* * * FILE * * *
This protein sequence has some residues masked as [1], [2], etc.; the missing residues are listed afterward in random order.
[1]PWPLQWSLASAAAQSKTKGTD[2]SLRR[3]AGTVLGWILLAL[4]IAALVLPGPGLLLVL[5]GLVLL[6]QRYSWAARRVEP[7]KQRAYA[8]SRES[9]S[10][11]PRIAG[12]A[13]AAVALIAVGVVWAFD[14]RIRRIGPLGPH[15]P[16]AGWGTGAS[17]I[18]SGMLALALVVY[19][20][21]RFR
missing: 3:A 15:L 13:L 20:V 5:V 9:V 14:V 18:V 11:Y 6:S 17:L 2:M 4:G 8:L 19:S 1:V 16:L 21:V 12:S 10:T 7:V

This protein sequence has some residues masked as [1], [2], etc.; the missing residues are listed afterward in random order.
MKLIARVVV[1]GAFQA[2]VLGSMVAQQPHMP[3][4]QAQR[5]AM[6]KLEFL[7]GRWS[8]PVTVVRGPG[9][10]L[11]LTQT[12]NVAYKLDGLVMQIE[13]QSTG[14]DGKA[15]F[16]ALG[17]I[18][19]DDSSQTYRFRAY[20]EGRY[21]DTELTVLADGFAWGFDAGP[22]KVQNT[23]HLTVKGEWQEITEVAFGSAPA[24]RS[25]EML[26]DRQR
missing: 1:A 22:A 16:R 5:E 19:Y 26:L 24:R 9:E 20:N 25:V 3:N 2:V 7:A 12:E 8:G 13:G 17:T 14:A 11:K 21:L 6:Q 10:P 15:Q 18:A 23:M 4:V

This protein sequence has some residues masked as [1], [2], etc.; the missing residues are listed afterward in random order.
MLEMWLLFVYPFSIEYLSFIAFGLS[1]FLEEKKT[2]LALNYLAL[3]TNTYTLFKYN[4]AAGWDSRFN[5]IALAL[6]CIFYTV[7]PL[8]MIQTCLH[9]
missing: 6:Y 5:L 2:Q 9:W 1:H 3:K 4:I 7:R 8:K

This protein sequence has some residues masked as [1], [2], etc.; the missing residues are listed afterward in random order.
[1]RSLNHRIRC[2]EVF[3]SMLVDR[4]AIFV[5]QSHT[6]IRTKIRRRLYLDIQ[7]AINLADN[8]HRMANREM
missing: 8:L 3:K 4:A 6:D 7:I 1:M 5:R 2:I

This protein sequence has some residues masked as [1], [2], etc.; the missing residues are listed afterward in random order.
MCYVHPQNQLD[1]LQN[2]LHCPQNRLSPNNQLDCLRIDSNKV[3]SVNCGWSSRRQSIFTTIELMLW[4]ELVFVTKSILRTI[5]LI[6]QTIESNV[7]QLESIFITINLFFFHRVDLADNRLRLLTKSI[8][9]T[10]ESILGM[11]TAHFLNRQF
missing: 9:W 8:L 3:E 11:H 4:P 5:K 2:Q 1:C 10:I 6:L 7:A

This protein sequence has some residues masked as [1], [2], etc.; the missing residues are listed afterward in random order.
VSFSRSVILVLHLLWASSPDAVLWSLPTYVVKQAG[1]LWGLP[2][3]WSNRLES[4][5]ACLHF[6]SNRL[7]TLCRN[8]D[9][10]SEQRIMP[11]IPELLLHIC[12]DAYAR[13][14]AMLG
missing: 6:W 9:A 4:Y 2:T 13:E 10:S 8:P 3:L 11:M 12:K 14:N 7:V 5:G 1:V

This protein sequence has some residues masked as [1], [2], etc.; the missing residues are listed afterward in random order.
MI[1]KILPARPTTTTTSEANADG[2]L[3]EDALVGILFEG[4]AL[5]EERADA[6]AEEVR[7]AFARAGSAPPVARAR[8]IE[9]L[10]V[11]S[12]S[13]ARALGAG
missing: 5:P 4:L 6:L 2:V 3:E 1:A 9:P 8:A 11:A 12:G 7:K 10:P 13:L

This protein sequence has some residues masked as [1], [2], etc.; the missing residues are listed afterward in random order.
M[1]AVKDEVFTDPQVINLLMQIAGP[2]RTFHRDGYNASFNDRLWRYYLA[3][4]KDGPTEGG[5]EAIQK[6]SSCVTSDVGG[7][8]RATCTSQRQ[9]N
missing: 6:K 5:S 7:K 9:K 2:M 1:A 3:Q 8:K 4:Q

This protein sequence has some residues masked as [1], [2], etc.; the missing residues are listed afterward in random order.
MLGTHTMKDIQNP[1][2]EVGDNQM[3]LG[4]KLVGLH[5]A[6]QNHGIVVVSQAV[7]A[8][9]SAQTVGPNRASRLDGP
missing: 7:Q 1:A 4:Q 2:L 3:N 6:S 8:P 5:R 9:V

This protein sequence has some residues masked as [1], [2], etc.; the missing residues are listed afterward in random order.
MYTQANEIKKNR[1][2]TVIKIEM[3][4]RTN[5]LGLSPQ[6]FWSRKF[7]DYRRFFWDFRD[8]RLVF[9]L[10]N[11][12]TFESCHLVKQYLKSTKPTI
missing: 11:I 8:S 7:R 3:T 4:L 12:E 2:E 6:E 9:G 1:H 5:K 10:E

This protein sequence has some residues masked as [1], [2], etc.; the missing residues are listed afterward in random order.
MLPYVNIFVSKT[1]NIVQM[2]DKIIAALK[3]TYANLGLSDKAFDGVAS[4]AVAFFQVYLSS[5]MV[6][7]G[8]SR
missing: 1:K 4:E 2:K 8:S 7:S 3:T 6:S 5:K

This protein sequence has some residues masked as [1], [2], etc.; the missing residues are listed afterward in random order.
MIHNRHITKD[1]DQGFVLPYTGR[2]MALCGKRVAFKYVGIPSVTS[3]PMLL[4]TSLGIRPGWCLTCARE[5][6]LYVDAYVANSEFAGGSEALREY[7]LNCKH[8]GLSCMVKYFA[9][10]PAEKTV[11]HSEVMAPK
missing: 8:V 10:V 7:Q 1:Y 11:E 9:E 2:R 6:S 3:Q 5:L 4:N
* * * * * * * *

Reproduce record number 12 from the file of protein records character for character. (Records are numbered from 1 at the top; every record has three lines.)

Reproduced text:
This protein sequence has some residues masked as [1], [2], etc.; the missing residues are listed afterward in random order.
MIHNRHITKD[1]DQGFVLPYTGR[2]MALCGKRVAFKYVGIPSVTS[3]PMLL[4]TSLGIRPGWCLTCARE[5][6]LYVDAYVANSEFAGGSEALREY[7]LNCKH[8]GLSCMVKYFA[9][10]PAEKTV[11]HSEVMAPK
missing: 8:V 10:V 7:Q 1:Y 11:E 9:E 2:R 6:S 3:Q 5:L 4:N